A couple of weeks ago, I had the pleasure of facilitating a session for 7th grade girls while my coworker was out of town. Something I really enjoy about working with young people — and black girls in particular is that I see a lot of myself in them. Thought processes, mannerisms, and of course boy drama entertains the hell out of me.
As I was facilitating the session, questions about my personal life came up and I didn’t mind answering.
“Miss Kia are you married?”
“Do you got a boyfriend?”
“Well danggggg. You must be lonely! You ain’t got no man, nothing”
We laughed. They didn’t mean it in a disrespectful way. Hell, when I was about 12 or 13, I felt the same way.
I asked, “Why I gotta be lonely just because I don’t have a boyfriend or husband?”
They didn’t really have an answer. I didn’t expect them to.
It’s something interesting about what we teach girls about finding fulfillment in other people, particularly boys. It starts young. And then those girls grow up into women who think they “need” to have a man or kids just so they won’t be lonely.
So when you don’t have those things, what exactly does society paint you as?
I pondered on that for weeks. But instead of questioning my own self-worth, I decided to think about what type of messages are we communicating to our daughters, sisters, nieces, cousins, etc. ?
What lessons should we teach to the generations after us, so that they can make better decisions (and mistakes) than we did?
LESSON #1 – YOU DON’T “NEED” A RELATIONSHIP TO BE WHOLE
I remember when I was about 12, and I got in trouble by my mama because I wrote in my diary about how I wanted a boyfriend sooooo badly lol. Like, I’m not sure who’s son rejected me or wasn’t paying attention to me but baby, I just felt as if my life wasn’t complete if I didn’t have a boyfriend lol. My mama sat me down and explained that I didn’t need to have a boyfriend to validate me. And THAT, that is a message I wanna yell from the mountaintops to the ears of every little girl that I know who grows up under the male gaze. Meaningful connections with others are important, but you don’t have to spend your whole life pining away for it. And you’re not a weirdo if you don’t yet desire (or never desire) those things either.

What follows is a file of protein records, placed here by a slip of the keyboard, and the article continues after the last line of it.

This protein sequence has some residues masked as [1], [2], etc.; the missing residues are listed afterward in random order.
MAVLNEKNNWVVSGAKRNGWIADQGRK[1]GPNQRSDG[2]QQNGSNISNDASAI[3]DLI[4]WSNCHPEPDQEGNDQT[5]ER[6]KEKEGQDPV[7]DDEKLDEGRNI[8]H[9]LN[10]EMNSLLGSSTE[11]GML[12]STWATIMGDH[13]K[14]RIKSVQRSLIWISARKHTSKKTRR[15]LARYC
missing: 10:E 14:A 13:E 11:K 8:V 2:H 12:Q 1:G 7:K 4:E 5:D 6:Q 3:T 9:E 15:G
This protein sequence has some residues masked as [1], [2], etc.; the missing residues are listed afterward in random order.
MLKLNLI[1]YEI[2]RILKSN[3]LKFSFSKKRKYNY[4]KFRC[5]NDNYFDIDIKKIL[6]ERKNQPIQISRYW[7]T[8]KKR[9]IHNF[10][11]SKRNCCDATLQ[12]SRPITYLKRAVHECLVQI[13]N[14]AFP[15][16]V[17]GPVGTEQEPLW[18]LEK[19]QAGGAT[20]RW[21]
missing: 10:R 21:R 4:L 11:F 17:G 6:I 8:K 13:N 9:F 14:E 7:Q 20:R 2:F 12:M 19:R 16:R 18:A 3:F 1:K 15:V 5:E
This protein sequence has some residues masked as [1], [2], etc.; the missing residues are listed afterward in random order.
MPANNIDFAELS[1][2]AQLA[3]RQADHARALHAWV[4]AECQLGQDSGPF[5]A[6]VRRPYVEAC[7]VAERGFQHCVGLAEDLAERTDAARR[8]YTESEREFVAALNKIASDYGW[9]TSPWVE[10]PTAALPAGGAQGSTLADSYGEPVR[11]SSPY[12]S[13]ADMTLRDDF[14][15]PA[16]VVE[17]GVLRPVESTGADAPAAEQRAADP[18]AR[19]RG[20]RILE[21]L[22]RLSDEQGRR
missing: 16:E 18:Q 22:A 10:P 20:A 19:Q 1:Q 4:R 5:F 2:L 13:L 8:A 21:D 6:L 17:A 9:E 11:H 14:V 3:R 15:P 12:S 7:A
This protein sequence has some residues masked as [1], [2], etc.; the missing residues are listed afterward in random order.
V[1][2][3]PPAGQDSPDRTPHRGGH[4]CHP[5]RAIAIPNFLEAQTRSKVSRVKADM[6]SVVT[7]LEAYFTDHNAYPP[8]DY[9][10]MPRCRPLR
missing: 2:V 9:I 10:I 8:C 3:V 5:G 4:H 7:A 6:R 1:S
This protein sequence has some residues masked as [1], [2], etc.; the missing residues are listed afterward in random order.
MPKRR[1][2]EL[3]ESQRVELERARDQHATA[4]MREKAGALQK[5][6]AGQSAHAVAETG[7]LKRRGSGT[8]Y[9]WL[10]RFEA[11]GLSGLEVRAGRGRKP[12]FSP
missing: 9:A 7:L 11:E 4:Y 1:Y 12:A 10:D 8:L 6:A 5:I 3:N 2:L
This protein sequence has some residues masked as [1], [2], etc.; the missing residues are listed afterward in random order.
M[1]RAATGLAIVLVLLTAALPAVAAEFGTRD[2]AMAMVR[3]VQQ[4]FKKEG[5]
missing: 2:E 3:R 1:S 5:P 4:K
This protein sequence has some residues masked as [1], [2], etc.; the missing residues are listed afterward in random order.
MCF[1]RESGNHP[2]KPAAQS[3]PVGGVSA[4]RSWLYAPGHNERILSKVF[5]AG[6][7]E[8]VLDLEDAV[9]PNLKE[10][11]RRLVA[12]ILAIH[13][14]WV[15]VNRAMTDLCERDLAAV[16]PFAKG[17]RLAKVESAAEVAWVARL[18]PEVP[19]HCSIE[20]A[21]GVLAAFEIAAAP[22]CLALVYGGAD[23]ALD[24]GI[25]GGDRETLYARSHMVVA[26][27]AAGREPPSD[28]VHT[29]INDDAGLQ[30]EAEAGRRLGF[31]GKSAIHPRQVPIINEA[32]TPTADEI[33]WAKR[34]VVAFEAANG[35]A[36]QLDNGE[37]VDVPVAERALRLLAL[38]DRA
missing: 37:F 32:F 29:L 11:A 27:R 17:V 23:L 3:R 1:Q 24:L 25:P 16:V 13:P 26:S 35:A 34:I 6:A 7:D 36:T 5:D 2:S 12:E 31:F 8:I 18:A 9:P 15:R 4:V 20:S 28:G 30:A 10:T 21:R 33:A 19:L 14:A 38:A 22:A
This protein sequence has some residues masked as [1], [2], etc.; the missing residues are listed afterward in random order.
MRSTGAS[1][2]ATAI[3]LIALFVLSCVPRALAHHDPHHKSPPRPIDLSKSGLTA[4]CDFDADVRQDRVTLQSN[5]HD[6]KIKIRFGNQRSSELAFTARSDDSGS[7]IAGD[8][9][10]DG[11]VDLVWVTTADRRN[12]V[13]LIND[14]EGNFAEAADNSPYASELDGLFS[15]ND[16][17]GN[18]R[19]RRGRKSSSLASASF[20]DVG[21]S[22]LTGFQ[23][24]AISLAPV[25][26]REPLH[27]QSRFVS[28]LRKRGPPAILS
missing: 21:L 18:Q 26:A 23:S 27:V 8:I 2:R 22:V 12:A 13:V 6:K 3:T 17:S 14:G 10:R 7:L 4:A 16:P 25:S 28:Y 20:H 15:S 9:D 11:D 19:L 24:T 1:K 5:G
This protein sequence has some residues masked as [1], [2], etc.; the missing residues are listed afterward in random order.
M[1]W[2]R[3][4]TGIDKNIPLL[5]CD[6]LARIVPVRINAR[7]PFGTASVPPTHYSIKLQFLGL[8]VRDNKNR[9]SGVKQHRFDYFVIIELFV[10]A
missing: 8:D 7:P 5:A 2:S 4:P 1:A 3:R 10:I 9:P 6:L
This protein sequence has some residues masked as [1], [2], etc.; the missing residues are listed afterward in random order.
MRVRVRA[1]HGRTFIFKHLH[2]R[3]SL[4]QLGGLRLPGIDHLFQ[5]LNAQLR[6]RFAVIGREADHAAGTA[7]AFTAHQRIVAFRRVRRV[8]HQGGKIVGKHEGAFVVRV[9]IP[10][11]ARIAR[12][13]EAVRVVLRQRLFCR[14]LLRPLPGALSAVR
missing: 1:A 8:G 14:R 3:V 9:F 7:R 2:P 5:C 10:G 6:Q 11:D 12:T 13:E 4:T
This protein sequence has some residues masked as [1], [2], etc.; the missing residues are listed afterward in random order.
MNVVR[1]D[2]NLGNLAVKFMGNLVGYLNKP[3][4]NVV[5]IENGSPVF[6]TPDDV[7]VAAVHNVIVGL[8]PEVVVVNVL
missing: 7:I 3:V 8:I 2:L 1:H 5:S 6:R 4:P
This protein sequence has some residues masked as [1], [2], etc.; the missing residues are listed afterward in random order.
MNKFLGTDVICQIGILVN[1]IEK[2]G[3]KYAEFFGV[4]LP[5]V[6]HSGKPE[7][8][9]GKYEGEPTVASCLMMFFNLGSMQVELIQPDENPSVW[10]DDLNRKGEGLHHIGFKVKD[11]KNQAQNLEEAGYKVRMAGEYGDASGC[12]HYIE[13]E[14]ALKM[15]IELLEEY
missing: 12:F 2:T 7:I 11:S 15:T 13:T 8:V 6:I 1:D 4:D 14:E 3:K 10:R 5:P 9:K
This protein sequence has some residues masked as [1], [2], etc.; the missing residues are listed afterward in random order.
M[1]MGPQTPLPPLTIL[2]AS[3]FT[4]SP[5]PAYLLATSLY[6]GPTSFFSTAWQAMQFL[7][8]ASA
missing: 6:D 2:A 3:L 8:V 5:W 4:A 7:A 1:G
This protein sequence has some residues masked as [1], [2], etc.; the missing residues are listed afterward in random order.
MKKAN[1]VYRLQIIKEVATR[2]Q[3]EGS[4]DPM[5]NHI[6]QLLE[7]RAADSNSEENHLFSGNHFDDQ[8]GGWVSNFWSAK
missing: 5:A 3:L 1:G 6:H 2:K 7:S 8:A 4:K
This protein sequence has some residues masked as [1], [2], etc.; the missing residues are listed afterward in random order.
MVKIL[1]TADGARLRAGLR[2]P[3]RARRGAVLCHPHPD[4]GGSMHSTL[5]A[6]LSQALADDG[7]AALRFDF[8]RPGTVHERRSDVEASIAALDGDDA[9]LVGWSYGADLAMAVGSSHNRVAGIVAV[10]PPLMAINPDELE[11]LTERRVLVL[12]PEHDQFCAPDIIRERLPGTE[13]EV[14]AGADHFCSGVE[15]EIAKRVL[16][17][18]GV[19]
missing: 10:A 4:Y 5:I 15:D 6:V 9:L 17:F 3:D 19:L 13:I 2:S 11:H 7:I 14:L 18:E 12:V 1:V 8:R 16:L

LESSON #2 – BENCHMARKS ONLY EXIST IN YOUR MIND
“By 25 I should have ______”
“I wanna be married by ______”
Benchmarks. As a 25 year-old, I’m not sure why having all your shit together by this age is stressed to us by society, but I am learning that putting benchmarks on WHEN you should accomplish your accomplishments is bullshit.
This is not to be confused with goal setting, because making realistic, obtainable goals is important of course BUT life does happen. When we push the narrative on girls that they need to have this and that by the time they are a certain age, they’ll likely work their whole lives trying to obtain it, but what happens if she doesn’t? What will society say about her then? What is she going to say about herself? Let’s make sure we tell our daughters to worry only about the things that she can control and whatever is meant for her will happen in its own perfect timing.
LESSON #3 – DEFINE YOURSELF FOR YOURSELF
So many big and little girls don’t know who they are yet. They haven’t went through the process of destroying themselves and later building themselves back up over and over again. When we are in that state of unknowing, we rely on outside forces to tell us WHO we are, HOW we should act, dress, think, etc. Young girls such as the 7th graders I mentioned earlier in the post are quite impressionable. If I stress nothing else in this post, I want us to teach our girls that being an individual is key. Like Audre Lorde said, we have to define ourselves for ourselves and I think the best way to promote that to our daughters is by modeling that behavior of individuality. Let them know that it’s okay for them to be different. Let them know that it is okay for them to stand out from the crowd. Let them know that society will try and force them to conform but they should always push back and stand firm in their own beliefs, fuck who doesn’t agree.
- When you were younger, in what ways did society pressure you to conform to certain standards or beliefs?
- Why do you think girls are trained on how to be partners for men but boys aren’t trained to be partners for women?
- What do you think when you see a highly successful woman who is unmarried, single, with no children? What does society say about her?
- What lessons would you want your daughter or other young girls in your life to know?